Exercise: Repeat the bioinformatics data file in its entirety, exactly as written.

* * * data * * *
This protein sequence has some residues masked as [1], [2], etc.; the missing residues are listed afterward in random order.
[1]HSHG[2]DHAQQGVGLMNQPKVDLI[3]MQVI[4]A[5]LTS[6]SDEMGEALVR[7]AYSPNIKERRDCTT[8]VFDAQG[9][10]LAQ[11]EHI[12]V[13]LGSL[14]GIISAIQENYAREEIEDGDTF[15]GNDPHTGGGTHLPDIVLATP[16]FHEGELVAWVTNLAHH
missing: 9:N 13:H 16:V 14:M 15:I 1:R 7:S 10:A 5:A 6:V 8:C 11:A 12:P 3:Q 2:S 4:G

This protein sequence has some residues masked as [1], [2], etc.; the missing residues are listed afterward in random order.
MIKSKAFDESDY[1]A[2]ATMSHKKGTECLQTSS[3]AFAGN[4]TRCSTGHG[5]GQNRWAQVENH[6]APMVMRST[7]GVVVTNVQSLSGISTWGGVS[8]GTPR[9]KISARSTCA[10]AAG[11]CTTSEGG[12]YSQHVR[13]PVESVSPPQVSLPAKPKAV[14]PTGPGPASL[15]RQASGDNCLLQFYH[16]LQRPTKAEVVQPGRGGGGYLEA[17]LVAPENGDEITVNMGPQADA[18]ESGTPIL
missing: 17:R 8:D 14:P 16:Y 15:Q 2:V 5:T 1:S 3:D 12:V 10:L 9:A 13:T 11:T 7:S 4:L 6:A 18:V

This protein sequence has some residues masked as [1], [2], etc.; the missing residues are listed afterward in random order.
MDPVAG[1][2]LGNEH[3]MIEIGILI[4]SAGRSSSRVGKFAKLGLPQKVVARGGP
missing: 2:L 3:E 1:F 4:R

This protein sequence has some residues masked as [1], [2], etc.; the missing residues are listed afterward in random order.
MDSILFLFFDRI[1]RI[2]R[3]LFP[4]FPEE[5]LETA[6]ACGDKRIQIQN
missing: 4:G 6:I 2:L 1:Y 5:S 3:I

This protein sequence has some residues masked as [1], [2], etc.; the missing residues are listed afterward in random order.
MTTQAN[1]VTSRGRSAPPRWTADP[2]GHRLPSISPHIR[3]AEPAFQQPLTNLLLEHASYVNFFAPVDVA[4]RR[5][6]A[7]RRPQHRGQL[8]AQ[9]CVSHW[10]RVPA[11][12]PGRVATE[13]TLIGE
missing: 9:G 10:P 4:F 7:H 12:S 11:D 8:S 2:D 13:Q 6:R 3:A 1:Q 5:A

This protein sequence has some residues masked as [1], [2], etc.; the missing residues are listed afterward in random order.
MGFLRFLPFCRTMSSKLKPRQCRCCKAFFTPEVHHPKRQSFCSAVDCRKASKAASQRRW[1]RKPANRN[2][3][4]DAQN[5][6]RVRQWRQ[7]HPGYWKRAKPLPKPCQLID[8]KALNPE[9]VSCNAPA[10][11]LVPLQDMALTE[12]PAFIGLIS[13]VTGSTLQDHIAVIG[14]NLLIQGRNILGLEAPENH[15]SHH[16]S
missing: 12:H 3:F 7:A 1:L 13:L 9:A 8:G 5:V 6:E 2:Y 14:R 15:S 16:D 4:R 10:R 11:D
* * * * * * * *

This protein sequence has some residues masked as [1], [2], etc.; the missing residues are listed afterward in random order.
[1]HSHG[2]DHAQQGVGLMNQPKVDLI[3]MQVI[4]A[5]LTS[6]SDEMGEALVR[7]AYSPNIKERRDCTT[8]VFDAQG[9][10]LAQ[11]EHI[12]V[13]LGSL[14]GIISAIQENYAREEIEDGDTF[15]GNDPHTGGGTHLPDIVLATP[16]FHEGELVAWVTNLAHH
missing: 9:N 13:H 16:V 14:M 15:I 1:R 7:S 10:A 5:A 6:V 8:C 11:A 12:P 3:Q 2:S 4:G

This protein sequence has some residues masked as [1], [2], etc.; the missing residues are listed afterward in random order.
MIKSKAFDESDY[1]A[2]ATMSHKKGTECLQTSS[3]AFAGN[4]TRCSTGHG[5]GQNRWAQVENH[6]APMVMRST[7]GVVVTNVQSLSGISTWGGVS[8]GTPR[9]KISARSTCA[10]AAG[11]CTTSEGG[12]YSQHVR[13]PVESVSPPQVSLPAKPKAV[14]PTGPGPASL[15]RQASGDNCLLQFYH[16]LQRPTKAEVVQPGRGGGGYLEA[17]LVAPENGDEITVNMGPQADA[18]ESGTPIL
missing: 17:R 8:D 14:P 16:Y 15:Q 2:V 5:T 1:S 3:D 12:V 10:L 9:A 13:T 11:T 7:S 4:L 6:A 18:V

This protein sequence has some residues masked as [1], [2], etc.; the missing residues are listed afterward in random order.
MDPVAG[1][2]LGNEH[3]MIEIGILI[4]SAGRSSSRVGKFAKLGLPQKVVARGGP
missing: 2:L 3:E 1:F 4:R

This protein sequence has some residues masked as [1], [2], etc.; the missing residues are listed afterward in random order.
MDSILFLFFDRI[1]RI[2]R[3]LFP[4]FPEE[5]LETA[6]ACGDKRIQIQN
missing: 4:G 6:I 2:L 1:Y 5:S 3:I

This protein sequence has some residues masked as [1], [2], etc.; the missing residues are listed afterward in random order.
MTTQAN[1]VTSRGRSAPPRWTADP[2]GHRLPSISPHIR[3]AEPAFQQPLTNLLLEHASYVNFFAPVDVA[4]RR[5][6]A[7]RRPQHRGQL[8]AQ[9]CVSHW[10]RVPA[11][12]PGRVATE[13]TLIGE
missing: 9:G 10:P 4:F 7:H 12:S 11:D 8:S 2:D 13:Q 6:R 3:A 1:Q 5:A

This protein sequence has some residues masked as [1], [2], etc.; the missing residues are listed afterward in random order.
MGFLRFLPFCRTMSSKLKPRQCRCCKAFFTPEVHHPKRQSFCSAVDCRKASKAASQRRW[1]RKPANRN[2][3][4]DAQN[5][6]RVRQWRQ[7]HPGYWKRAKPLPKPCQLID[8]KALNPE[9]VSCNAPA[10][11]LVPLQDMALTE[12]PAFIGLIS[13]VTGSTLQDHIAVIG[14]NLLIQGRNILGLEAPENH[15]SHH[16]S
missing: 12:H 3:F 7:A 1:L 13:L 9:A 8:G 5:V 6:E 2:Y 14:R 15:S 16:D 4:R 10:R 11:D